15. Admittedly, though execution of the agreement has been proved, the evidence of D.W.1 entirety read, it is the specific case that he has received several amounts from the plaintiff from the year 1997 onwards. Above evidence has not been denied in the cross-examination, that apart, the evidence of P.W.1 clearly indicate that the defendant is an illiterate and only able to sign the document and P.W.1 also admitted in his evidence that the defendant has three female daughters and he has no other property other than the suit property. This fact clearly shows that if the contract is enforced, it would involve some hardship on the defendant i.e. he and three female daughters will be deprived of the property, such hardship would be only on the defendant and not on the plaintiff. These aspects never touched by the Trial Court and First Appellate Court. Further the evidence of D.W.1 also clearly indicate that Ex.A.1 came to be executed when the defendant was in dire need of money and when he was in adversity.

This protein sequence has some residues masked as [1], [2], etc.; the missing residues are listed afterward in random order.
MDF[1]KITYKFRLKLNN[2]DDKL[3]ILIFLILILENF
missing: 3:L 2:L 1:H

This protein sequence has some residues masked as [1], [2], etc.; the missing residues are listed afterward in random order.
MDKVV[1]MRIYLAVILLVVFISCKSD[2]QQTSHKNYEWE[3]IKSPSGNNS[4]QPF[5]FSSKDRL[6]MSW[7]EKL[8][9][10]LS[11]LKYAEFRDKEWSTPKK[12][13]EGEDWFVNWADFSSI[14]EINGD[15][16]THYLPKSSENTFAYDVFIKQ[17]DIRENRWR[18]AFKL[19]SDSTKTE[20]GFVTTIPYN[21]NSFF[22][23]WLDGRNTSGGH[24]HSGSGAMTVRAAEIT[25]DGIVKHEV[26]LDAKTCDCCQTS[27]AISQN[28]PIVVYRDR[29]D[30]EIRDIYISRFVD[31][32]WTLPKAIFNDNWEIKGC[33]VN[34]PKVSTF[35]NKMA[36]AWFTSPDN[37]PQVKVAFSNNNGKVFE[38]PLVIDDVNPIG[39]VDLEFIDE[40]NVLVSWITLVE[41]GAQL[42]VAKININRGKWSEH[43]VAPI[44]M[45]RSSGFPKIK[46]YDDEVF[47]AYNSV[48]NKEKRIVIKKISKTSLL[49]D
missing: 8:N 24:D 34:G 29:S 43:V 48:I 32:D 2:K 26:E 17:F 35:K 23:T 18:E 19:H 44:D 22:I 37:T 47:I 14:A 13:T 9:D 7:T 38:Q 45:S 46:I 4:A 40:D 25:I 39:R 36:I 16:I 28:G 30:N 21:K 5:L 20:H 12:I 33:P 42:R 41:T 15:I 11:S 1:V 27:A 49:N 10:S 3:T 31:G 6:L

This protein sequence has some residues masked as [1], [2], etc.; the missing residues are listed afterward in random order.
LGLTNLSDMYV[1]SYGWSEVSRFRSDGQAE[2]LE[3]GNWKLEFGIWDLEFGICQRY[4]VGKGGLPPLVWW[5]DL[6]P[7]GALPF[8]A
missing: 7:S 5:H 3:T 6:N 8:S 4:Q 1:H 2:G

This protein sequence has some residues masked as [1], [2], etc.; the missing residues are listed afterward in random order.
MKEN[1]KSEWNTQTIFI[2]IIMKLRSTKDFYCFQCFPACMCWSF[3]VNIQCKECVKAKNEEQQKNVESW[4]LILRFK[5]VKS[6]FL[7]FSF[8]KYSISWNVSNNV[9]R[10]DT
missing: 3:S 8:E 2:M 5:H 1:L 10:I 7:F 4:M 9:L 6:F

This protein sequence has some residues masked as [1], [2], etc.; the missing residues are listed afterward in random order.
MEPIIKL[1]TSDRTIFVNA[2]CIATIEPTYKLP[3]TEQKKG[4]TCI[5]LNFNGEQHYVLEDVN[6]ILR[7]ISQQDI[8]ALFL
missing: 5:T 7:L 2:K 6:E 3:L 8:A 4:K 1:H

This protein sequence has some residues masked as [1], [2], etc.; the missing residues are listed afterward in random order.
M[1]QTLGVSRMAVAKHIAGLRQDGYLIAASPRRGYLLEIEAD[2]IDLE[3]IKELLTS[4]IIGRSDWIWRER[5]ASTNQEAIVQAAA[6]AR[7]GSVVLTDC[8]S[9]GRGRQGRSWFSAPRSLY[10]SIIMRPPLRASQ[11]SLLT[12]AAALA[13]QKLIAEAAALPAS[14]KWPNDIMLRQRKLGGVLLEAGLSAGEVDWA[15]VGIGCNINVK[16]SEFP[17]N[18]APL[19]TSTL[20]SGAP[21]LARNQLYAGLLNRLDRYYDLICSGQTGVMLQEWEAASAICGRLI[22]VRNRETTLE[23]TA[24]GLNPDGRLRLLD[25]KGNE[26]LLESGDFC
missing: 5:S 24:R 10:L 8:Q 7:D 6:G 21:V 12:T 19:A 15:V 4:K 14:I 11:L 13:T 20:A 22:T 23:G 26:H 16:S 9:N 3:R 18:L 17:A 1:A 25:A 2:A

16. Such being the position, the Courts below ought to have exercised the discretion properly, considering the circumstances, existing at the time of contract, both the Courts have not even gone into the above issue. Similarly readiness and willingness aspect has not been touched by the Trial Court as well as the First Appellate Court. There is no proper issue framed in this regard. The evidence of

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P.W.1 does not show that he is always ready and willing to perform the contract, no evidence to show that he has made an attempt to purchase stamp papers as stipulated in the contract on or before 15.02.2005. Therefore, in the absence of readiness and willingness established, specific performance relief cannot be granted. Accordingly, the substantial questions of law is necessary and the judgment of the Trial Court is set aside. 17. Having regard to the fact that in execution proceedings only sale deed alone executed. Though no alternative plea is made by the defendant to return of the advance amount, this Court is of the view that to compensate the plaintiff and the defendant is directed to return the amount of Rs.81,000/- with interest at the rate of 10% per annum from the date of agreement till the date of realisation. Till such payment is made, there shall be charge over the property. In view of the suit being dismissed, any sale deed executed by the Court in favour of the plaintiff will not convey any title, since the suit itself was dismissed. Accordingly, the substantial questions of law are answered. 18. In the result, the second appeal is allowed. However, there shall be no order as to costs.